Following many months of discussion and review by a working group of traditional finance institutions and crypto-native exchanges and platforms led by the International Swaps and Derivatives Association, Inc. (“ISDA”), ISDA published the Digital Asset Derivatives Definitions (the “Definitions”) on January 26, 2023 for use with Bitcoin (BTC) and Ether (ETH) non-deliverable forward and options transactions.
ISDA also published a number of supporting materials including:
(i) A whitepaper on netting and collateral enforceability – these are two vital credit risk mitigation features of derivatives arrangements governed by ISDA documentation, and they impact a number of areas from regulatory capital relief for regulated financial institutions to counterparty default risk, while limiting the risk of contagion in the event of an institution’s bankruptcy.
(ii) A user’s guide to the Definitions’ fork disruption events – these provisions set out the consequences on digital asset derivative transactions if a “protocol change” results in two or more digital assets (emanating from the original blockchain) being available for trading.
Parties have been utilizing bespoke in-house templates, crafted through a combination of existing ISDA publications for documenting derivative transactions where the underlying reference asset consists of other asset classes (namely currencies, commodities and equities) and incorporating provisions specific to the features of the relevant digital asset(s). This is not much of a surprise given the complexity around the nature and legal characterization of digital assets, taking into account their technological and economic features. The publication of the Definitions represents a significant step towards developing industry-wide contractual standards.
As noted, however, that the Definitions are currently limited in scope: they only contemplate non-deliverable forwards and options that reference either BTC or ETH. Market participants will still need to analyze their transactions for appropriate structuring and drafting solutions with respect to other product types (e.g., deliverable transactions, or staking yield swaps), other digital assets, bespoke contractual arrangements (e.g., optional early termination), and where the derivative forms part of a wider financing structure (e.g., secured loans, or staking arrangements).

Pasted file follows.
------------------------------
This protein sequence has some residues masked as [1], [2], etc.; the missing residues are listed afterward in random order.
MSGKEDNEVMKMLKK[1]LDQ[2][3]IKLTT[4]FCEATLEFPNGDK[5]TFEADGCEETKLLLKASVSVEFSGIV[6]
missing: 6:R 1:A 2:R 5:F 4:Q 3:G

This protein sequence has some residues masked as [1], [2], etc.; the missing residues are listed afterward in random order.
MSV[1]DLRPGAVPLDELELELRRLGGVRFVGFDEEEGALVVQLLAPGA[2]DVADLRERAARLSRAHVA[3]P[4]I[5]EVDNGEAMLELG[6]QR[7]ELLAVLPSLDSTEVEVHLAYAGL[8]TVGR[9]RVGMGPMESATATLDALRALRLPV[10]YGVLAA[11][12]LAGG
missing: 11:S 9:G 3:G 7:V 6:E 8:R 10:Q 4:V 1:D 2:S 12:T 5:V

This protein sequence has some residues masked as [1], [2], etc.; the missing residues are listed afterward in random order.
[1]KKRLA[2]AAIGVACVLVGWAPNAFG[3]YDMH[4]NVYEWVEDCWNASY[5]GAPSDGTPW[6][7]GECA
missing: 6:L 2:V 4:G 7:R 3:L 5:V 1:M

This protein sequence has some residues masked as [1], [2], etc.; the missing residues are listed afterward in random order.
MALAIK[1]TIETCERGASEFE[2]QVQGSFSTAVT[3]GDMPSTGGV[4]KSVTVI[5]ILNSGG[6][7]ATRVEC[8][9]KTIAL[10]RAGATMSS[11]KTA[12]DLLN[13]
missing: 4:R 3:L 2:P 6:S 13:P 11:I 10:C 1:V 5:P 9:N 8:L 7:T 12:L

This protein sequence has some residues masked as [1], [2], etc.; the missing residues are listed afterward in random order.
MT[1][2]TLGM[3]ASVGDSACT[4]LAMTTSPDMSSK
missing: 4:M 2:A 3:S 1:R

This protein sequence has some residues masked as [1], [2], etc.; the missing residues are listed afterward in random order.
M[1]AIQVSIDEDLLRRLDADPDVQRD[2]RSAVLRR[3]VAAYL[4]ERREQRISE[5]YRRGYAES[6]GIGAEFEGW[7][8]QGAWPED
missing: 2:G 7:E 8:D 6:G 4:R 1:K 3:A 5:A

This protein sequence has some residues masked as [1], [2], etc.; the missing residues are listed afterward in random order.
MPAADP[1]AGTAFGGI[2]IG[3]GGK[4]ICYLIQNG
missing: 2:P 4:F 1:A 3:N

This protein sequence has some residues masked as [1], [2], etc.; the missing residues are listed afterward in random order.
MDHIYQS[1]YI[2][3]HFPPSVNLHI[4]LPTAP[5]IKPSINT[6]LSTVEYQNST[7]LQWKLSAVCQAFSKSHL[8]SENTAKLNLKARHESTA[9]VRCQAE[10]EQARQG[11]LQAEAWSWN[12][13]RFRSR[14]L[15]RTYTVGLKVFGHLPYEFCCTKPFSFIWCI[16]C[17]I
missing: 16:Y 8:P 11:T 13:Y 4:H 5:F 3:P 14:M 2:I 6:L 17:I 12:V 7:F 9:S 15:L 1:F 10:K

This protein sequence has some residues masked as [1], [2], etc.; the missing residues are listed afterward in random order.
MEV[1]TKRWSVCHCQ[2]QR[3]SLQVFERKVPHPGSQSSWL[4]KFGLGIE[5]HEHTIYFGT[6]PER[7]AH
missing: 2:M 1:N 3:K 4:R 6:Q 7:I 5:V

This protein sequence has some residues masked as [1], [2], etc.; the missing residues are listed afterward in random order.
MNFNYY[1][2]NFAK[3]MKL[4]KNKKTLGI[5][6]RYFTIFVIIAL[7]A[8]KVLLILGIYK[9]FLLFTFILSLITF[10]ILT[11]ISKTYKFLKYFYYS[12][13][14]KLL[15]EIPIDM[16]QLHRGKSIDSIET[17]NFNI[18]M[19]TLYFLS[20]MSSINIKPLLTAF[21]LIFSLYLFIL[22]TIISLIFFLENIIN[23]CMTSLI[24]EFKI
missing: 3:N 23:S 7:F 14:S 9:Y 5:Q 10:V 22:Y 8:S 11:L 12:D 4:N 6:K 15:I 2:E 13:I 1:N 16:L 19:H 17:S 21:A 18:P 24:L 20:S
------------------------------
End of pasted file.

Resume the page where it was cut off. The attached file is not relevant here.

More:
ISDA has further projects and updates in the pipeline for digital asset derivatives, which will cover, amongst other things, ISDA standard collateral and credit support documentation, custody and intermediary or triparty arrangements, and a detailed jurisdiction-based analysis of netting and collateral enforceability. Analysis is also ongoing regarding the treatment of digital asset derivatives under existing derivative regulatory framework (including, Dodd Frank and EMIR).
All of the above will need to be considered alongside the rapidly evolving regulatory framework for digital assets, which is being accelerated in light of the recent spate of bankruptcy and insolvency filings of crypto-exchanges, lending platforms, investment funds and mining operations. It is clear that the publication of the Definitions is therefore an important, but preliminary step toward a more liquid and secure derivatives trading market for digital assets.